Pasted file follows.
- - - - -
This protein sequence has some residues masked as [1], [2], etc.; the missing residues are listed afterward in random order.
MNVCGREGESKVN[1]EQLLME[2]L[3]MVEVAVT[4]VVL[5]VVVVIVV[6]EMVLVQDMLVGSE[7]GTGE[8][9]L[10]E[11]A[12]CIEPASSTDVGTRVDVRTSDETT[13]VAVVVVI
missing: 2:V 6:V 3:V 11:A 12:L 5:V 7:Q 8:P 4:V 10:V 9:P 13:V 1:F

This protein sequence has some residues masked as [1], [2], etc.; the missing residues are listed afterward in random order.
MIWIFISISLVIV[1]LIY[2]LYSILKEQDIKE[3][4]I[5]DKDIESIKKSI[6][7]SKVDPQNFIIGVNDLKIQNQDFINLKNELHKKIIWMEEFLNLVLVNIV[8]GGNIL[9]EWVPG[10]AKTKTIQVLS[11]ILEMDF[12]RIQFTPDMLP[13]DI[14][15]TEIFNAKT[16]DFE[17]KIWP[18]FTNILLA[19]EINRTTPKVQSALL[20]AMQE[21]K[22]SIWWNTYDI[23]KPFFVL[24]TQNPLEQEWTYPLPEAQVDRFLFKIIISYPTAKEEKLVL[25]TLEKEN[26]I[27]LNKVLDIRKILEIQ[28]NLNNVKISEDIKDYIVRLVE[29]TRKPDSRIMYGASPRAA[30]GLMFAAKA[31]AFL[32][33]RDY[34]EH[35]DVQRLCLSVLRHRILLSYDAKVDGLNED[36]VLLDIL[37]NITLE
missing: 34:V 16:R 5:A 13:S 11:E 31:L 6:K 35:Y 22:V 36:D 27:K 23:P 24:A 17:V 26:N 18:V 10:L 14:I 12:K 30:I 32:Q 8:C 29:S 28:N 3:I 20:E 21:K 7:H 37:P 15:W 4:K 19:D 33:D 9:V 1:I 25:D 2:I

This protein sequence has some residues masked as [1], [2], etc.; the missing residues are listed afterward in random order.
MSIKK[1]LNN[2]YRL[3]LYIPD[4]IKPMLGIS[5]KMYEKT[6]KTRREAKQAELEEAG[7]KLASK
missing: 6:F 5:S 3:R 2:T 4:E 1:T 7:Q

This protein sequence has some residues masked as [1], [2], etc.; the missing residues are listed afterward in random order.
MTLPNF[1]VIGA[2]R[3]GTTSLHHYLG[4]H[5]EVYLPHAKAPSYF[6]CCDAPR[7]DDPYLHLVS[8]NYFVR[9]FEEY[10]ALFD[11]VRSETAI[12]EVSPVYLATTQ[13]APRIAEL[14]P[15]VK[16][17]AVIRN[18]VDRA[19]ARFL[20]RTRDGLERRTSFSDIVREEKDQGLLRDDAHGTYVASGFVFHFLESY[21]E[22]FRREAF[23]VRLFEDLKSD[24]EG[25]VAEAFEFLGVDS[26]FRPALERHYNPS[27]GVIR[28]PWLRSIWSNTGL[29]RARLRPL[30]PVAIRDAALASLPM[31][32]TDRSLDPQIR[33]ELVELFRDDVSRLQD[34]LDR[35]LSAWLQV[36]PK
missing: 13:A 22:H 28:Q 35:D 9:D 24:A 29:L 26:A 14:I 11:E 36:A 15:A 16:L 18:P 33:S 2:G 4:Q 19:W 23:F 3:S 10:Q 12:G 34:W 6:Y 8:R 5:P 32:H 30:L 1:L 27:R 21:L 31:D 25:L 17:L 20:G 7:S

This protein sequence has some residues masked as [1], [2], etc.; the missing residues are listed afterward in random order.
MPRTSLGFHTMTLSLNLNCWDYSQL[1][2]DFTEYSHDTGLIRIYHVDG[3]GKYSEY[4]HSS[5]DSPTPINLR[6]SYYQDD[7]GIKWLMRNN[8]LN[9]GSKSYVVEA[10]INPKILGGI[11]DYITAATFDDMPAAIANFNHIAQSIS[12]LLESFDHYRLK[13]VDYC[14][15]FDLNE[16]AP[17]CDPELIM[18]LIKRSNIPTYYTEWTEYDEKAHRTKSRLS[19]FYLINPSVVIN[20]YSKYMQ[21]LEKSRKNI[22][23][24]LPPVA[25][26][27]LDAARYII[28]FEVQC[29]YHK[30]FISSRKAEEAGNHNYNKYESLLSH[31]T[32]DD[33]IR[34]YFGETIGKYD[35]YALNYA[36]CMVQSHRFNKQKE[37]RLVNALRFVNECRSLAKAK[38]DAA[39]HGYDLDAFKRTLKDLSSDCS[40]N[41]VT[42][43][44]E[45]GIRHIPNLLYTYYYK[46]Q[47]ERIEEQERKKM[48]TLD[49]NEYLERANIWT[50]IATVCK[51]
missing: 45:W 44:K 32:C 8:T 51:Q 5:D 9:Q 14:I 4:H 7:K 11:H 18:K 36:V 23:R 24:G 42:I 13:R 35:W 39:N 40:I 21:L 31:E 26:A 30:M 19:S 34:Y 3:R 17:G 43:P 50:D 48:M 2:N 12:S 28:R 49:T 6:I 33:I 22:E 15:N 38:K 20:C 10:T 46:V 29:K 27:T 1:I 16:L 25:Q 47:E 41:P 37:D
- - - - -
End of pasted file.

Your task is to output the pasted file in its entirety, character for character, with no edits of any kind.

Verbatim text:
This protein sequence has some residues masked as [1], [2], etc.; the missing residues are listed afterward in random order.
MNVCGREGESKVN[1]EQLLME[2]L[3]MVEVAVT[4]VVL[5]VVVVIVV[6]EMVLVQDMLVGSE[7]GTGE[8][9]L[10]E[11]A[12]CIEPASSTDVGTRVDVRTSDETT[13]VAVVVVI
missing: 2:V 6:V 3:V 11:A 12:L 5:V 7:Q 8:P 4:V 10:V 9:P 13:V 1:F

This protein sequence has some residues masked as [1], [2], etc.; the missing residues are listed afterward in random order.
MIWIFISISLVIV[1]LIY[2]LYSILKEQDIKE[3][4]I[5]DKDIESIKKSI[6][7]SKVDPQNFIIGVNDLKIQNQDFINLKNELHKKIIWMEEFLNLVLVNIV[8]GGNIL[9]EWVPG[10]AKTKTIQVLS[11]ILEMDF[12]RIQFTPDMLP[13]DI[14][15]TEIFNAKT[16]DFE[17]KIWP[18]FTNILLA[19]EINRTTPKVQSALL[20]AMQE[21]K[22]SIWWNTYDI[23]KPFFVL[24]TQNPLEQEWTYPLPEAQVDRFLFKIIISYPTAKEEKLVL[25]TLEKEN[26]I[27]LNKVLDIRKILEIQ[28]NLNNVKISEDIKDYIVRLVE[29]TRKPDSRIMYGASPRAA[30]GLMFAAKA[31]AFL[32][33]RDY[34]EH[35]DVQRLCLSVLRHRILLSYDAKVDGLNED[36]VLLDIL[37]NITLE
missing: 34:V 16:R 5:A 13:S 11:E 31:L 6:K 35:Y 22:V 36:D 27:K 23:P 24:A 17:V 26:N 18:V 10:L 14:I 12:K 30:I 32:Q 8:C 29:S 28:N 3:I 20:E 21:K 7:H 37:P 15:W 4:K 19:D 33:D 9:V 1:I 25:D 2:I

This protein sequence has some residues masked as [1], [2], etc.; the missing residues are listed afterward in random order.
MSIKK[1]LNN[2]YRL[3]LYIPD[4]IKPMLGIS[5]KMYEKT[6]KTRREAKQAELEEAG[7]KLASK
missing: 6:F 5:S 3:R 2:T 4:E 1:T 7:Q

This protein sequence has some residues masked as [1], [2], etc.; the missing residues are listed afterward in random order.
MTLPNF[1]VIGA[2]R[3]GTTSLHHYLG[4]H[5]EVYLPHAKAPSYF[6]CCDAPR[7]DDPYLHLVS[8]NYFVR[9]FEEY[10]ALFD[11]VRSETAI[12]EVSPVYLATTQ[13]APRIAEL[14]P[15]VK[16][17]AVIRN[18]VDRA[19]ARFL[20]RTRDGLERRTSFSDIVREEKDQGLLRDDAHGTYVASGFVFHFLESY[21]E[22]FRREAF[23]VRLFEDLKSD[24]EG[25]VAEAFEFLGVDS[26]FRPALERHYNPS[27]GVIR[28]PWLRSIWSNTGL[29]RARLRPL[30]PVAIRDAALASLPM[31][32]TDRSLDPQIR[33]ELVELFRDDVSRLQD[34]LDR[35]LSAWLQV[36]PK
missing: 13:A 22:H 28:Q 35:D 9:D 24:A 29:L 26:A 14:I 11:E 36:A 15:A 16:L 18:P 33:S 2:G 4:Q 19:W 23:F 3:S 10:Q 12:G 34:W 6:Y 8:R 5:P 32:H 30:L 1:L 27:R 21:L 31:D 25:L 17:L 20:G 7:S

This protein sequence has some residues masked as [1], [2], etc.; the missing residues are listed afterward in random order.
MPRTSLGFHTMTLSLNLNCWDYSQL[1][2]DFTEYSHDTGLIRIYHVDG[3]GKYSEY[4]HSS[5]DSPTPINLR[6]SYYQDD[7]GIKWLMRNN[8]LN[9]GSKSYVVEA[10]INPKILGGI[11]DYITAATFDDMPAAIANFNHIAQSIS[12]LLESFDHYRLK[13]VDYC[14][15]FDLNE[16]AP[17]CDPELIM[18]LIKRSNIPTYYTEWTEYDEKAHRTKSRLS[19]FYLINPSVVIN[20]YSKYMQ[21]LEKSRKNI[22][23][24]LPPVA[25][26][27]LDAARYII[28]FEVQC[29]YHK[30]FISSRKAEEAGNHNYNKYESLLSH[31]T[32]DD[33]IR[34]YFGETIGKYD[35]YALNYA[36]CMVQSHRFNKQKE[37]RLVNALRFVNECRSLAKAK[38]DAA[39]HGYDLDAFKRTLKDLSSDCS[40]N[41]VT[42][43][44]E[45]GIRHIPNLLYTYYYK[46]Q[47]ERIEEQERKKM[48]TLD[49]NEYLERANIWT[50]IATVCK[51]
missing: 45:W 44:K 32:C 8:T 51:Q 5:D 9:Q 14:I 4:H 7:K 11:H 18:K 36:V 23:R 24:G 42:I 13:R 35:W 39:N 40:I 21:L 31:E 26:A 30:M 19:S 34:Y 3:R 17:G 43:P 50:D 48:M 2:N 12:S 28:R 49:T 6:I 33:I 22:E 15:N 38:K 20:C 10:T 46:V 29:K 27:T 1:I 16:L 25:Q 47:E 41:P 37:D